In recent years, Americans have been engaged in a heady romance with "the greatest generation." This rediscovery of the men who foughtin World War II has been fueled in no small part by Ambrose's prodigious labors. In a remarkable string of vivid historiesmost notably, Band of Brothers, Citizen Soldiers and D-DayAmbrose has done more than anyone else to remind us of the heroic struggles American soldiers endured during World War II and of the valiant cause for which they fought. "I want young people in America...to understand that freedom doesn't come free," he has said. "The blessings they've got by being Americans were paid for. And I want them to know who paid and how and what they did."
Telling the story of the U.S.' creation of an enormous air force and its massive campaign of strategic bombingan unprecedented feat of technological innovation, industrial production and military organizationAmbrose chooses to focus not on top-ranking officials but on the young men who manned the planes. Though the book draws from the recollections of many bombardiers, navigators and gunners, it centers mainly on the fresh, young men of the Fifteenth Air Force; men such as George McGovern, a twenty-two-year-old pilot from South Dakota.
Like Ambrose's previous books, this is a work of unapologetic, patriotic history. He patiently describes the grueling training that the American airmen underwent and the terrifying missions they endured. He emphasizes the fact that dropping bombs was neither a safe nor a simple task and documents the airmen's memories of flying into black clouds of lethal flak, of seeing their friends and colleagues blown from the sky and of watching countless deadly mishaps and miscalculations. By its very nature, the air war tended to be faceless and abstract, and the tasks these men performed were intensely frightening. And while the book rarely has the gripping drama of Ambrose's earlier works on paratroopers and infantrymen, the author nevertheless makes sure to reiterate that to be a crew member of a B-24 required not just great skill and extraordinary stamina but profound courage.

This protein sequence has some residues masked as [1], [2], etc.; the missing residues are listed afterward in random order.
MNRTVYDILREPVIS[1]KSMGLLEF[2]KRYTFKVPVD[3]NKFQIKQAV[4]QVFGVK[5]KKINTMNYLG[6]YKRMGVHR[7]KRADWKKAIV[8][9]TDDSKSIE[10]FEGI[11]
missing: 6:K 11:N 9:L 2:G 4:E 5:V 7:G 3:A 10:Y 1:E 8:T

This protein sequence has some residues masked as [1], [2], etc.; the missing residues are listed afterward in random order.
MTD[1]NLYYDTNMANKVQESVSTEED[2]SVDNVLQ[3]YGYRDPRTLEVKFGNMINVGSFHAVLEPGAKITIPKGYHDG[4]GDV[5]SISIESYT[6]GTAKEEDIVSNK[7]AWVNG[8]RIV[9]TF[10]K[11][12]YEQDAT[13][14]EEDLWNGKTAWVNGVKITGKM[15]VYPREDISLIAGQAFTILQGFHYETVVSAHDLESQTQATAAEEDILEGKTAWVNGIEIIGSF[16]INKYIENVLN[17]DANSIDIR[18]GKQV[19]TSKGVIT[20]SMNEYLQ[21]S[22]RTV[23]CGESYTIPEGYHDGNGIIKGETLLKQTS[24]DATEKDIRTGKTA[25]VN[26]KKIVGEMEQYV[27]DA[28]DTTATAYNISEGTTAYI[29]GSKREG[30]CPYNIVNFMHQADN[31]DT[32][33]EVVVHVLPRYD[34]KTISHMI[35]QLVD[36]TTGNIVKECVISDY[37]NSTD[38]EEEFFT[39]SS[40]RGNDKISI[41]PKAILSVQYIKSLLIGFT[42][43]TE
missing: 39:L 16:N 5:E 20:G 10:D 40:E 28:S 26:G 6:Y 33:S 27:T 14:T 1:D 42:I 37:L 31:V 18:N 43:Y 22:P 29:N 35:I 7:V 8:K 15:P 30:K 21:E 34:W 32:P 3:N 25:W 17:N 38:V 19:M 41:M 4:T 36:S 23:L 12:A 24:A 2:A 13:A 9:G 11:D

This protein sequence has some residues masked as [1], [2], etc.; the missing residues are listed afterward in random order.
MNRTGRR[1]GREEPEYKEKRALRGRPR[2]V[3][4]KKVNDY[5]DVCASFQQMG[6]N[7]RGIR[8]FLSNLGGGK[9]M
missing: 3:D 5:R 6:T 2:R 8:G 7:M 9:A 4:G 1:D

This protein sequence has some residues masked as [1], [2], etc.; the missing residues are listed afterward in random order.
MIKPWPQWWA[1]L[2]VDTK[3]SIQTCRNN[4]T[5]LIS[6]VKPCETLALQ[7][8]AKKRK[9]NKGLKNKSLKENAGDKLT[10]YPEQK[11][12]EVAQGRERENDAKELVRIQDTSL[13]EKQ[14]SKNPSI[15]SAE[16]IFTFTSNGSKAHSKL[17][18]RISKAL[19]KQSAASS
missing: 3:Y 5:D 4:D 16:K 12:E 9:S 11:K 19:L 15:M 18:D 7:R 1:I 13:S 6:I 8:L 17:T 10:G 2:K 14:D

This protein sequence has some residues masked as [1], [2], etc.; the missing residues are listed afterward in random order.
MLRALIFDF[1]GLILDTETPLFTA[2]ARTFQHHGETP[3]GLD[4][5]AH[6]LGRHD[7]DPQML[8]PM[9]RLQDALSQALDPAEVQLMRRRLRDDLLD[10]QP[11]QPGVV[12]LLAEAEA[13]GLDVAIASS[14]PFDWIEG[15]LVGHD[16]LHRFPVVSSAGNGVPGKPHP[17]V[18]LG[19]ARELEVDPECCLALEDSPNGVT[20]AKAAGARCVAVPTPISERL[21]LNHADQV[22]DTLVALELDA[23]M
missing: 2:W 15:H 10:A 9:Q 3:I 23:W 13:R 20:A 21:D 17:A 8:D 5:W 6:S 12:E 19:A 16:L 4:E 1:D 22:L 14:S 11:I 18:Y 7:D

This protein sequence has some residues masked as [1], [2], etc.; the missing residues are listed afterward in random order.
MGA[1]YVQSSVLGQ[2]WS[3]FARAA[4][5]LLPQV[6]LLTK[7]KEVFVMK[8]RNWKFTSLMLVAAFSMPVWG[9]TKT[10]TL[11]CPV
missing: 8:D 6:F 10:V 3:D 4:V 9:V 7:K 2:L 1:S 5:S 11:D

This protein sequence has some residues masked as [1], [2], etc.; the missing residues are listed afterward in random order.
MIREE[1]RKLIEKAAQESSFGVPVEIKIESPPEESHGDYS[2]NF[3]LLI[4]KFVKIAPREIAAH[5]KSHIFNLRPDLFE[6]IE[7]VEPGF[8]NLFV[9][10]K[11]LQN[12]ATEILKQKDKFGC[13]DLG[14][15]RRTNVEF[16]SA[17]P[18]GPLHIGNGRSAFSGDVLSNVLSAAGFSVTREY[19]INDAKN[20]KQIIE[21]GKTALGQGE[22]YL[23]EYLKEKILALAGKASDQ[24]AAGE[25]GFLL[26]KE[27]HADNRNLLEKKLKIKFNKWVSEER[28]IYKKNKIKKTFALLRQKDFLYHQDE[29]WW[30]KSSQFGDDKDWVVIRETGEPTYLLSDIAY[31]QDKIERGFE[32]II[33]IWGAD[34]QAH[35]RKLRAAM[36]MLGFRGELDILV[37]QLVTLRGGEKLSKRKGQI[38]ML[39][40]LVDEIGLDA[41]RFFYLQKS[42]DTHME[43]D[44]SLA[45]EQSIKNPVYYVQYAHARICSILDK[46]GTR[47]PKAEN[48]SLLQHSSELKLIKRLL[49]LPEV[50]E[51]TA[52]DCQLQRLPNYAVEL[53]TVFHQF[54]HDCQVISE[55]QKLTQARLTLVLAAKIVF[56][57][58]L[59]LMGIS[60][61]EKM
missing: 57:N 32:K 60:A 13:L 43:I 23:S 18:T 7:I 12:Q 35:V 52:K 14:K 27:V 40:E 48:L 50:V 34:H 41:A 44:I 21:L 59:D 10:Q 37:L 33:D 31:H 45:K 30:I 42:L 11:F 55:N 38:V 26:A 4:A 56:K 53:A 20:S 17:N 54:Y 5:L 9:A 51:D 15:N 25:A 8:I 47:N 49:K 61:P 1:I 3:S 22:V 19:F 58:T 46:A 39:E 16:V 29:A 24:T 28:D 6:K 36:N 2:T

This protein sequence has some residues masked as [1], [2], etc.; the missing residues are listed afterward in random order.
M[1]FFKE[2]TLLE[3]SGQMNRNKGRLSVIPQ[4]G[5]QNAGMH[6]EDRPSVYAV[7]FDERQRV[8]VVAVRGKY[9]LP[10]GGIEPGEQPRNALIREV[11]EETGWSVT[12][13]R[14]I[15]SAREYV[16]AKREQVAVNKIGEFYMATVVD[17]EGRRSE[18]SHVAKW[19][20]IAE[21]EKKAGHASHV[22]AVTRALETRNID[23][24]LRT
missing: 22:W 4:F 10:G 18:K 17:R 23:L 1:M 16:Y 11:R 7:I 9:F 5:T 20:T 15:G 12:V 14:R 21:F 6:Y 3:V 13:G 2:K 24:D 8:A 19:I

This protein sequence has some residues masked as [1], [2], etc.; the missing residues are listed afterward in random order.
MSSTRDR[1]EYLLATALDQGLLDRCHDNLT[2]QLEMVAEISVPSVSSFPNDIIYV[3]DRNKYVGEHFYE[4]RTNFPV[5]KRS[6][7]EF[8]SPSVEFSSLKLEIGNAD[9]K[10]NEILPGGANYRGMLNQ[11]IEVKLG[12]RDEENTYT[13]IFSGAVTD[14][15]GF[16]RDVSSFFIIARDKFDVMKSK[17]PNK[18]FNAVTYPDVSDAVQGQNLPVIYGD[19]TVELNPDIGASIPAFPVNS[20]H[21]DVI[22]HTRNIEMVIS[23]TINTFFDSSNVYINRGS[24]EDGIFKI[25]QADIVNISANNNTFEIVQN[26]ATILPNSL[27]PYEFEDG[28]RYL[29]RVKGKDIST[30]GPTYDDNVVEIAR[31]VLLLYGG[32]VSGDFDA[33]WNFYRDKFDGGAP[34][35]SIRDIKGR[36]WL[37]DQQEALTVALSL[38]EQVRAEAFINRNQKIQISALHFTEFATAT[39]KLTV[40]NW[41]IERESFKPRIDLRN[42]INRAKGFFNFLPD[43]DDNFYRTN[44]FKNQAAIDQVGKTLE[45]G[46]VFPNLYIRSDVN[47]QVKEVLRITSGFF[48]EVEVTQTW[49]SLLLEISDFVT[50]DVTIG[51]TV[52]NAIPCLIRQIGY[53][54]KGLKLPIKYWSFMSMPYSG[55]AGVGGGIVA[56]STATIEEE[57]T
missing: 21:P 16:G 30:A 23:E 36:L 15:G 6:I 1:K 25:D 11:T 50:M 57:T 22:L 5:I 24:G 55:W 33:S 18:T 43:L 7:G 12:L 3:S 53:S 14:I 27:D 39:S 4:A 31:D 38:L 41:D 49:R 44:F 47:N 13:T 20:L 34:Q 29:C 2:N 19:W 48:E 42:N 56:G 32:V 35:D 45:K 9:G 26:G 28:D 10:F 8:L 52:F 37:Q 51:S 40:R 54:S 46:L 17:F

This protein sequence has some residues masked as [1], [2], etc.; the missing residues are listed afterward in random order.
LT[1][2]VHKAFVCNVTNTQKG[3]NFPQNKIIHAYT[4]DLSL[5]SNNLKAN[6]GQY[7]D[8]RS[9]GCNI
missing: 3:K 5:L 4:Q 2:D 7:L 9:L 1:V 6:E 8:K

By focusing so closely on the young men who flew the planes, however, Ambrose downplays issues that are less given to the bold colors and strong emotions he seems to prefer. Honing in on the Fifteenth Air Force that flew out of Southern Italy, he need not address the far uglier air war in the Pacific, where American actions didn't always seem so virtuous. Similarly, by focusing on the young men at the bottom of the chain of command and on American forces in particular, Ambrose avoids the larger questions that other historians and military thinkers have raised: Just how effective was the Allies' campaign of strategic bombing? Did it really impair the German war effort? And to what extent did the official preference for attacking only military targets prevent American planes from engaging in the terror bombing of civilian populations?